Decentralized clinical trial specialist Curebase said today that it has secured $40 million in Series B funding.
The lead investor in the round was Industry Ventures. Other investors contributing to the round include Acrew Capital, World Innovation Lab, Positive Sum, Gilead Sciences (Nasdaq:GILD) and existing investors GGV Capital, Bold Capital and Xfund.
The San Francisco–based company has worked to popularize the concept of “bring your own physician” (BYOP) to make clinical trials available to patients regardless of location.
“Traditional clinical trials at big hospitals tend to be slower, more expensive, less diverse,” Curebase CEO Tom Lemberg said in an interview. “Our objective as a company is to bring the trial to the patient both at home and with their own physician.”
Curebase says its decentralized approach can accelerate recruiting, facilitate clinical trial diversity and ultimately improve clinical research.
The company has surpassed industry averages on diversity by a wide margin while also driving faster recruitment, Lemberg said. “We do over 200 patients per month and recruitment into the majority of our studies,” he noted.
Lemberg says its approach also optimizes patient experience. For example, the company recently was involved in a pivotal gastrointestinal study supporting FDA authorization with 97% patient satisfaction.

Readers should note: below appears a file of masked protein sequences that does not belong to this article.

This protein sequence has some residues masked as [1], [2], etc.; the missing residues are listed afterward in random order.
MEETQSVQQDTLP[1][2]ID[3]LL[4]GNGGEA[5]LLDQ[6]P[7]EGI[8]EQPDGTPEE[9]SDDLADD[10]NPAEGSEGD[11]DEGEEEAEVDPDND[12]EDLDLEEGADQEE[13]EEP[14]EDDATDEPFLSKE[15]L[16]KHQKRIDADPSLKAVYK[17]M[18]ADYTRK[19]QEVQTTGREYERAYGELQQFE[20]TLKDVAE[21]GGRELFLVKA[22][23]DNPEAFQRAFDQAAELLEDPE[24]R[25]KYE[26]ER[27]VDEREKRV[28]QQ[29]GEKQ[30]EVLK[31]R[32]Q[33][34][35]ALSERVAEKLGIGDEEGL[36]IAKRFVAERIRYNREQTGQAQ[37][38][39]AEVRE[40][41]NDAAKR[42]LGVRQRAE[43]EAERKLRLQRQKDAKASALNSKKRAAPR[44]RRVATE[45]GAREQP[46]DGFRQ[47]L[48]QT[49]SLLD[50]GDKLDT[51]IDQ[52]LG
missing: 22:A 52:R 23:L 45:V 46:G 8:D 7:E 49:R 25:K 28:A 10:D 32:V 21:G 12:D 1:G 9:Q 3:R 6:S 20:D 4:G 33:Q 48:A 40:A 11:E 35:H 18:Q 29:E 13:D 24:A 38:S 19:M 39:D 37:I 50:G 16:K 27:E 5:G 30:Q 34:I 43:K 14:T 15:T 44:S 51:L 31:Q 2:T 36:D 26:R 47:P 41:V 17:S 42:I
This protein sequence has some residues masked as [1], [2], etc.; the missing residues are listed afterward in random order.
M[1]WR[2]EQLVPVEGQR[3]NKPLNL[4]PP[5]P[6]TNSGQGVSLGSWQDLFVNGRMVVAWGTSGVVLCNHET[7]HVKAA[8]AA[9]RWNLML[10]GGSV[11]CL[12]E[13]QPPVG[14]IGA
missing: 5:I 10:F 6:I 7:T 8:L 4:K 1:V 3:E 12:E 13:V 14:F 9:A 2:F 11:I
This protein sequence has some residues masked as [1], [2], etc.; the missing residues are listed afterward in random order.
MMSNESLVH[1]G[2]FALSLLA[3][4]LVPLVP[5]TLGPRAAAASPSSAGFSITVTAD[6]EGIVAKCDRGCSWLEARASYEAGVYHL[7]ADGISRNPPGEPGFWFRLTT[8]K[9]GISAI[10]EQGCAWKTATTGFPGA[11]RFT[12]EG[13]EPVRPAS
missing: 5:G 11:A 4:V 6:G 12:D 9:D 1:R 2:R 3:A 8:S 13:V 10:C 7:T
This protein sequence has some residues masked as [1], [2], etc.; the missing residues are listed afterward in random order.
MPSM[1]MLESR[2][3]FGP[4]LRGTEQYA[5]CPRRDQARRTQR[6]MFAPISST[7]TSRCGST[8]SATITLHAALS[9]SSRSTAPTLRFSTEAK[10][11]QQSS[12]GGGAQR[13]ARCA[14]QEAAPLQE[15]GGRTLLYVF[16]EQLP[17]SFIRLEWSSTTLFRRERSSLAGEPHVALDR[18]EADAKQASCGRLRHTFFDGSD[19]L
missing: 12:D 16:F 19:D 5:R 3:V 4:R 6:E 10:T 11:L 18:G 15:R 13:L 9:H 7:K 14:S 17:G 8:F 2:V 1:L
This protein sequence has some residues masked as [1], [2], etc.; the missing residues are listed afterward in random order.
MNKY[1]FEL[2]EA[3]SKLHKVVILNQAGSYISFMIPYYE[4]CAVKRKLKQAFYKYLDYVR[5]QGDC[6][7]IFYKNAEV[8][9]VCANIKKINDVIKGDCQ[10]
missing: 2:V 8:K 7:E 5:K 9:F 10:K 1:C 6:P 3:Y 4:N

The company plans on using the funding to expand its development of sophisticated site and community healthcare interfaces, clinical software and services and add new capabilities for interventional drug sponsors and global studies. Lemberg plans to continue optimizing the patient experience.
“We want to make the experience for patients incredibly simple — consumer-grade and as easy as anything else you do on your smartphone,” he said.
“The second thing is we are not just virtual, and we are investing even more with the Series B in our site operating system,” Lemberg continued. “We think there is a really strong role for the community physician.”
Curebase has more than 100 community sites that use its platform or site operating system. Its platform allows sites to “participate in a very low burden way,” Lemberg said. “For example, we can work with urgent cares, primary cares, OB-GYNs and local specialists.”
In addition, the company will use the funding to expand its virtual site services. It currently has virtual principal investigators and virtual research coordinators. “We can operate in a very end-to-end way. We can take a trial from start to finish,” Lemberg said
Curebase was founded in 2018. The company has raised $59 million to date.
Filed Under: clinical trials, Drug Discovery